While Ci highlights these key results, they may not be a complete representation of Canadian Parks and Wilderness Society’s results.  

CPAWS is not yet rated on impact (n/r). 

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Ci consolidated the financial statements of CPAWS and its foundation for the following financial analysis. As such, Ci excluded fund transfers between the two charities.  

Canadian Parks and Wilderness Society received $5.9m in Canadian donations and $3.1m in international donations in F2022. The charity received $2.1m in government funding, representing 15% of total revenue. Administrative costs are 8% of total revenue (excluding investment income) and fundraising costs are 10% of donations. This results in total overhead spending of 18%. For every dollar donated to the charity, 82 cents are available to go to the cause.

CPAWS has $15.9m in reserve funds, of which $3.5m is donor endowed. Excluding donor-endowed funds, CPAWS can cover 148%, or one year and a half of its annual program costs.

According to its annual filing with the Charities Directorate, CPAWS paid external fundraisers $93k in F2022. It does not report how much these external fundraisers raised.

The charity paid $8k, or less than 0.2% of salaries, in professional fees in F2022.

Charity Intelligence has sent this update to Canadian Parks and Wilderness Society for review. Changes and edits may be forthcoming.  

Updated on June 19, 2023 by Liam Chapleau.  

Financial Review

Financial Ratios

Fiscal year ending March
Administrative costs as % of revenues 7.7%9.0%12.1%
Fundraising costs as % of donations 10.4%11.3%9.7%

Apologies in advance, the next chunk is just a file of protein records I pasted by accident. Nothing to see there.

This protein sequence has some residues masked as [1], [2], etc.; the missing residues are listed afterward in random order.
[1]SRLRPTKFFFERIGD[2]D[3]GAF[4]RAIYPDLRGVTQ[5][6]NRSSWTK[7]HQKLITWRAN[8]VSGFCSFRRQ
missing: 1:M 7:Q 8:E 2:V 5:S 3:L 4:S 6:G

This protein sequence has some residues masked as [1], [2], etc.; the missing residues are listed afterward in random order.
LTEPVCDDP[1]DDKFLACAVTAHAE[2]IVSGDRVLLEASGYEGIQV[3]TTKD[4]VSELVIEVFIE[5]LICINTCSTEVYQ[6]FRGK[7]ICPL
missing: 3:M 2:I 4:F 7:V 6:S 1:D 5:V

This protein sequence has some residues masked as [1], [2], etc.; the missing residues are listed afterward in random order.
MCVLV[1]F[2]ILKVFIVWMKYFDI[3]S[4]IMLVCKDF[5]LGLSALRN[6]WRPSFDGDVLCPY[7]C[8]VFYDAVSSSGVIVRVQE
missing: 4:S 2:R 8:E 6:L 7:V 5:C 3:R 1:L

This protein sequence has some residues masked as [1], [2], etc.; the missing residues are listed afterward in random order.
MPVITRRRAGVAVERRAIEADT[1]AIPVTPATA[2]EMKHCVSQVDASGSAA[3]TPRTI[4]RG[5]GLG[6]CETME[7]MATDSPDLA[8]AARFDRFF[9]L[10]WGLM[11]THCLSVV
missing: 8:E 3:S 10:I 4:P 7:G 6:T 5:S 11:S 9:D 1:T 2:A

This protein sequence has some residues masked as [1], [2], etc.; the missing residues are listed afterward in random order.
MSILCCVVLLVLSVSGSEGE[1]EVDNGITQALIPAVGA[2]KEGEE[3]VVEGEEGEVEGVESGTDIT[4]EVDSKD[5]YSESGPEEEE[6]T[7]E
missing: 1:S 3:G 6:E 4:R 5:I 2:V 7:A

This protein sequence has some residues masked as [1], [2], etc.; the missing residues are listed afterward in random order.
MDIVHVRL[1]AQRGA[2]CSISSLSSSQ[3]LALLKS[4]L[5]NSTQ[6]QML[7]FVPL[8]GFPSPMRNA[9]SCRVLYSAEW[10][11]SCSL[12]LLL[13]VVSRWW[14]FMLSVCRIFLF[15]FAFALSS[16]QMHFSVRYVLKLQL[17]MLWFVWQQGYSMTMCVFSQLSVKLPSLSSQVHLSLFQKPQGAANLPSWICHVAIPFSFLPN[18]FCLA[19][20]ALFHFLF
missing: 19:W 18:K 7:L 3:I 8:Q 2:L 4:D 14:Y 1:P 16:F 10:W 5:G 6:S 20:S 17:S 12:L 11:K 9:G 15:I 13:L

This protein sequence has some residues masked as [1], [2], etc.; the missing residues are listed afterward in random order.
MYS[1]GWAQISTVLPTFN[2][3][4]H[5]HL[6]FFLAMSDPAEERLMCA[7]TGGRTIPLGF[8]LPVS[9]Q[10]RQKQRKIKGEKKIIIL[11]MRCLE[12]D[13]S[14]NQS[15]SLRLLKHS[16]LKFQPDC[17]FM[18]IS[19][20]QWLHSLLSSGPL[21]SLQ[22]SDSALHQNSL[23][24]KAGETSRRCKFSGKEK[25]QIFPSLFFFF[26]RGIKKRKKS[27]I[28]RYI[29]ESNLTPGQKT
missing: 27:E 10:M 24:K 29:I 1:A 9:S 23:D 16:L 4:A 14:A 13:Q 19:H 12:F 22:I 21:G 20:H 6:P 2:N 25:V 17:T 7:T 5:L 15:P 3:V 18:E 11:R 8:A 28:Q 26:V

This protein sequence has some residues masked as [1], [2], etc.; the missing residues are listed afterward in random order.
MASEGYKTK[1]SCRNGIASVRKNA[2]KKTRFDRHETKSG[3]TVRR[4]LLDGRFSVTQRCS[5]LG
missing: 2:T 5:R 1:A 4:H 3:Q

Total overhead spending 18.1%20.3%21.8%
Program cost coverage (%) 147.6%122.7%94.1%

Summary Financial Statements

All figures in $000s
Donations 5,9135,3106,063
International donations 3,1072,5153,001
Government funding 2,1173,1461,572
Investment income (27)28(73)
Other income 2,9341,0551,157
Total revenues 14,04412,05311,720
Program costs 7,0835,6926,707
Grants 1,5001,9581,090
Administrative costs 1,0771,0791,421
Fundraising costs 618599590
Total spending 10,2789,3299,809
Cash flow from operations 3,7662,7251,911
Capital spending 2636401
Funding reserves 15,89412,65410,655

Note: Ci consolidated CPAWS with its associated foundation for this financial analysis. As such, Ci removed all fund transfers between the two charities from donations and grants. The foundation transferred to CPAWS $20k in F2022, $21k in F2021, and $23k in F2020. Ci excluded grants to CPAWS foundation in the amount of ($100k) in F2022, ($157k) in F2021, and ($90k) in F2020. Ci reported international donations from the charity’s annual T3010 filings and removed the amounts from Canadian donations. Ci reported investment income from the charity’s T3010 filings and removed the amounts from other income. Ci adjusted for deferred contributions, increasing revenue by $2.6m in F2022, $777k in F2021, and $639k in F2020. The charity did not disclose the source of these contributions. As such, Ci included it in other revenue. Ci included Loss on Investment in Subsidiary, decreasing revenue and expenses by ($289k) in F2022, ($235k) in F2021, and ($214k) in F2020. Ci reported grants to qualified donees from the charity’s T3010 filings and removed the amounts from program costs.  

Salary Information

Full-time staff: 77

Avg. compensation: $57,009

Top 10 staff salary range:

$350k +
$300k - $350k
$250k - $300k
$200k - $250k
$160k - $200k
$120k - $160k
$80k - $120k
$40k - $80k
< $40k

Information from most recent CRA Charities Directorate filings for F2022

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Comments & Contact

Comments added by the Charity:

No comments have been added by the charity.

Charity Contact

This email address is being protected from spambots. You need JavaScript enabled to view it. Tel: 613-569-7226


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Charitable Registration Number: 80340 7956 RR0001